We had the chance to chat with Charlie Alfarah, the Associate Director of DEI at Mediaocean.
Charlie sheds light on the many successful ERGs within his company, and how they got to where they are. Charlie provides valuable insights on sustaining and revamping ERGs, balancing ally involvement, navigating budget constraints, and gaining leadership buy-in. As both an ERG leader and overseer of the ERG program, Charlie offers insights from both sides of the game.
Company Size: 1500+
Number of ERGs: 10 ERGs (with several chapters) - Asian American Pacific Islander (AAPI), Mental Health and Wellness, Women at MO, Pride at MO, Black Employees at Mediaocean (BEMO), Mi Gente, DE&I in Engineering, Language Lovers, Professional Parents, and Books & Beyond
Chezie: How long have the ERGs been around at Mediaocean:
Charlie Alfarah (he/they): Since 2019
Chezie: What is your biggest goal or priority for the ERGs at Mediaocean?
Charlie Alfarah (he/they): To help develop personal and professional relationships within the organization. They work towards being a voice for our DEI initiatives. They also function to elevate their positive and negative experiences to the DEI team in order to hold our department accountable.
Chezie: So you are an ERG leader as well as an ERG program manager. How has your experience been balancing both? I would love to hear about what key takeaways you have as an ERG leader that you can apply to the overall ERG program, and also if you ever find that there's difficulty separating the two.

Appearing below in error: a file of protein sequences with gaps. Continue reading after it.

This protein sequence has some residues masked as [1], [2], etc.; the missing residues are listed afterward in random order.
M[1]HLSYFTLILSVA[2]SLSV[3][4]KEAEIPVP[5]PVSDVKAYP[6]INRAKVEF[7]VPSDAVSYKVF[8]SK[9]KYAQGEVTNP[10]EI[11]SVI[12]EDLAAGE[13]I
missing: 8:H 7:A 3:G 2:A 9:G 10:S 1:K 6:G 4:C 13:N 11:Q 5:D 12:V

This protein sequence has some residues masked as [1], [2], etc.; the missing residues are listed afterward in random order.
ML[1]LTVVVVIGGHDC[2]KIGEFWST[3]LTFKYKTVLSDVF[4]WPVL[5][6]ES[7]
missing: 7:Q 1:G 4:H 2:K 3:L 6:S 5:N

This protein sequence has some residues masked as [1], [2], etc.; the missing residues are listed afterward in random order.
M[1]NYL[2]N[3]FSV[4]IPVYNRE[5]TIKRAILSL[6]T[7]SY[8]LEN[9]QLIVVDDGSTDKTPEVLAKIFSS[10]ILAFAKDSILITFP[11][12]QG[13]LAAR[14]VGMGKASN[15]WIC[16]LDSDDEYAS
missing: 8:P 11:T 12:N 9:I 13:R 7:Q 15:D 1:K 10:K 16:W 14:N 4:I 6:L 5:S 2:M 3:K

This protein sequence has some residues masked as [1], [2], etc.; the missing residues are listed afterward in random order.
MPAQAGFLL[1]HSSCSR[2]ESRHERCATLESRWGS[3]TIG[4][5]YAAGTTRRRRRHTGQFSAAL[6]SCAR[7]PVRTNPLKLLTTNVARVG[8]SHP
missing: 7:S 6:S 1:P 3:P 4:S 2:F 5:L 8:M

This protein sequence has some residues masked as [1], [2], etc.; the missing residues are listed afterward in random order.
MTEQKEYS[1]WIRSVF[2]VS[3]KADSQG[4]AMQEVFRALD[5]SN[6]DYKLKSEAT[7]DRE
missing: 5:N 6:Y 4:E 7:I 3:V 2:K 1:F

Charlie Alfarah (he/they): That's a tough one. It is hard to balance because being an ERG leader is more of an optional role, whereas being the program manager is part of my full-time job and my responsibility. The priorities can overlap in terms of what to focus on and what I have time to focus on. It is very challenging to maintain consistency since things just keep happening in the world and we don't get to put our work on a fixed schedule.
Chezie: Knowing that you started your ERGs in 2019, I feel like there's a lot going on at that time. How have you sustained your ERG efforts over the last couple of years?
Charlie Alfarah (he/they): Most of our ERGs lost momentum at the height of the pandemic as the world realized the need to adapt to a new normal. When I came into this role, there was a huge push to revamp the program. All the ERGs that we have now we consider them to be new because their leadership has changed. People’s priorities have changed as well. In terms of sustainability, our current ERGs have been up for about a year and a half. The economy, especially in the tech industry, has been unpredictable. We've had to adapt to changes. Some of the ERGs lost too much structure to keep going. So, we’ve been actively working to rebuild structures using the resources from Chezie to create an ERG handbook including suggestions, templates, and structures that people could use instead of trying to build from ground zero.
Chezie: What best practices could you offer for revamping? I think a lot of people have gone through the waning engagement or even ERG leaders being as engaged.
Charlie Alfarah (he/they): I believe ERG leadership needs to be intentional. The purpose and the mission of the group need to be that same way, but also it needs to be guided by members. Allies are always welcome in all of our ERGs, however, members of the identity-based groups should have a greater say in terms of what the overall goals are.
Chezie: So if we just kind of do some reflection, what has been the most successful ERG event or initiative and why?